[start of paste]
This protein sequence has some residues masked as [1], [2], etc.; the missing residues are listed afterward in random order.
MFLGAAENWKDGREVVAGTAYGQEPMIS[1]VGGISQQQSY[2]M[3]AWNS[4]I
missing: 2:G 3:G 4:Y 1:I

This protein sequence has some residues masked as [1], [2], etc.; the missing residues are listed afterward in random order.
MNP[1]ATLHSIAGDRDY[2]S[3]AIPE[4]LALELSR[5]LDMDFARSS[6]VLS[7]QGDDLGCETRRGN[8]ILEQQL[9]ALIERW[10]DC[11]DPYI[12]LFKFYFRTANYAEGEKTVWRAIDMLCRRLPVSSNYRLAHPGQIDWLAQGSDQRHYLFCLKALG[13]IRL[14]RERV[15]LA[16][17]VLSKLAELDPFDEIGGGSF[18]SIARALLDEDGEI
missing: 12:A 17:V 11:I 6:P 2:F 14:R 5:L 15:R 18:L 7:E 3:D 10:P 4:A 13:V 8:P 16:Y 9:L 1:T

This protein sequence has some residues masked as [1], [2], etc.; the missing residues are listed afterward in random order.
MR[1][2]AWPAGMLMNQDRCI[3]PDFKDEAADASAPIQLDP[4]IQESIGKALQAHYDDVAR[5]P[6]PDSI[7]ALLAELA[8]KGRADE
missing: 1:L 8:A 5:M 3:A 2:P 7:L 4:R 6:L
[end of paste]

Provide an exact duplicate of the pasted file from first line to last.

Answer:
This protein sequence has some residues masked as [1], [2], etc.; the missing residues are listed afterward in random order.
MFLGAAENWKDGREVVAGTAYGQEPMIS[1]VGGISQQQSY[2]M[3]AWNS[4]I
missing: 2:G 3:G 4:Y 1:I

This protein sequence has some residues masked as [1], [2], etc.; the missing residues are listed afterward in random order.
MNP[1]ATLHSIAGDRDY[2]S[3]AIPE[4]LALELSR[5]LDMDFARSS[6]VLS[7]QGDDLGCETRRGN[8]ILEQQL[9]ALIERW[10]DC[11]DPYI[12]LFKFYFRTANYAEGEKTVWRAIDMLCRRLPVSSNYRLAHPGQIDWLAQGSDQRHYLFCLKALG[13]IRL[14]RERV[15]LA[16][17]VLSKLAELDPFDEIGGGSF[18]SIARALLDEDGEI
missing: 12:A 17:V 11:I 6:P 2:F 14:R 5:L 15:R 18:L 7:E 3:D 10:P 4:A 13:V 8:P 16:Y 9:L 1:T

This protein sequence has some residues masked as [1], [2], etc.; the missing residues are listed afterward in random order.
MR[1][2]AWPAGMLMNQDRCI[3]PDFKDEAADASAPIQLDP[4]IQESIGKALQAHYDDVAR[5]P[6]PDSI[7]ALLAELA[8]KGRADE
missing: 1:L 8:A 5:M 3:A 2:P 7:L 4:R 6:L